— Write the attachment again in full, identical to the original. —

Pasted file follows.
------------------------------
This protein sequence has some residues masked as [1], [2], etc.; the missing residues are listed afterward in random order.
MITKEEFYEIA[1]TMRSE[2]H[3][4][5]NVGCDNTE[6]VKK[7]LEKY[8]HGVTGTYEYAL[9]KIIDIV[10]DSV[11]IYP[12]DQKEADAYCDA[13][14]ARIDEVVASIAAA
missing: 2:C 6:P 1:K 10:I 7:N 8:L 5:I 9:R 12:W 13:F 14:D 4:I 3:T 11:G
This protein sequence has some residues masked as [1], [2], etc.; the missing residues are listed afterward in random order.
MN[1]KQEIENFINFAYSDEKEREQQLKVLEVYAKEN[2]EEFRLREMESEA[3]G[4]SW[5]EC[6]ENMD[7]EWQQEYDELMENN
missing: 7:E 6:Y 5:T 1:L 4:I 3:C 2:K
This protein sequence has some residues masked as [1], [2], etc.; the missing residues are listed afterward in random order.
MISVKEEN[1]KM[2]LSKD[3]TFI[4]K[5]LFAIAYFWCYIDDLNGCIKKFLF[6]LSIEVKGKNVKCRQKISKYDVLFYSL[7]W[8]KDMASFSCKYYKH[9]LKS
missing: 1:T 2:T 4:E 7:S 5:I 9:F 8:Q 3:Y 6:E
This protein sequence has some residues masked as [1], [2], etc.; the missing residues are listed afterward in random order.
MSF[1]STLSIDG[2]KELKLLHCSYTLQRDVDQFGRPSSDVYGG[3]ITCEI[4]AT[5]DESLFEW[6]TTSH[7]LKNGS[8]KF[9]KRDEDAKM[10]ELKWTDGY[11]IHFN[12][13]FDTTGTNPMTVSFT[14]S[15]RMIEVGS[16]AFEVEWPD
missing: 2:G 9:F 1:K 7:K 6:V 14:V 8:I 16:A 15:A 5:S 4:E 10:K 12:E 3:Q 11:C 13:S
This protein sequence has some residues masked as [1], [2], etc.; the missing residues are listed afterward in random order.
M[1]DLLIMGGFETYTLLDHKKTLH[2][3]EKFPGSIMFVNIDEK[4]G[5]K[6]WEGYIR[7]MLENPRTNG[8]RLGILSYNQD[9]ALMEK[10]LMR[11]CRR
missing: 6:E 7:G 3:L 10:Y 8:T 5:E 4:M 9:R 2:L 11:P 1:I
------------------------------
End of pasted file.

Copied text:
This protein sequence has some residues masked as [1], [2], etc.; the missing residues are listed afterward in random order.
MITKEEFYEIA[1]TMRSE[2]H[3][4][5]NVGCDNTE[6]VKK[7]LEKY[8]HGVTGTYEYAL[9]KIIDIV[10]DSV[11]IYP[12]DQKEADAYCDA[13][14]ARIDEVVASIAAA
missing: 2:C 6:P 1:K 10:I 7:N 8:L 5:I 9:R 12:W 13:F 14:D 4:I 3:T 11:G
This protein sequence has some residues masked as [1], [2], etc.; the missing residues are listed afterward in random order.
MN[1]KQEIENFINFAYSDEKEREQQLKVLEVYAKEN[2]EEFRLREMESEA[3]G[4]SW[5]EC[6]ENMD[7]EWQQEYDELMENN
missing: 7:E 6:Y 5:T 1:L 4:I 3:C 2:K
This protein sequence has some residues masked as [1], [2], etc.; the missing residues are listed afterward in random order.
MISVKEEN[1]KM[2]LSKD[3]TFI[4]K[5]LFAIAYFWCYIDDLNGCIKKFLF[6]LSIEVKGKNVKCRQKISKYDVLFYSL[7]W[8]KDMASFSCKYYKH[9]LKS
missing: 1:T 2:T 4:E 7:S 5:I 9:F 8:Q 3:Y 6:E
This protein sequence has some residues masked as [1], [2], etc.; the missing residues are listed afterward in random order.
MSF[1]STLSIDG[2]KELKLLHCSYTLQRDVDQFGRPSSDVYGG[3]ITCEI[4]AT[5]DESLFEW[6]TTSH[7]LKNGS[8]KF[9]KRDEDAKM[10]ELKWTDGY[11]IHFN[12][13]FDTTGTNPMTVSFT[14]S[15]RMIEVGS[16]AFEVEWPD
missing: 2:G 9:F 1:K 7:K 6:V 14:V 8:I 16:A 15:A 5:S 4:E 10:K 12:E 3:Q 11:C 13:S
This protein sequence has some residues masked as [1], [2], etc.; the missing residues are listed afterward in random order.
M[1]DLLIMGGFETYTLLDHKKTLH[2][3]EKFPGSIMFVNIDEK[4]G[5]K[6]WEGYIR[7]MLENPRTNG[8]RLGILSYNQD[9]ALMEK[10]LMR[11]CRR
missing: 6:E 7:G 3:L 10:Y 8:T 5:E 4:M 9:R 2:L 11:P 1:I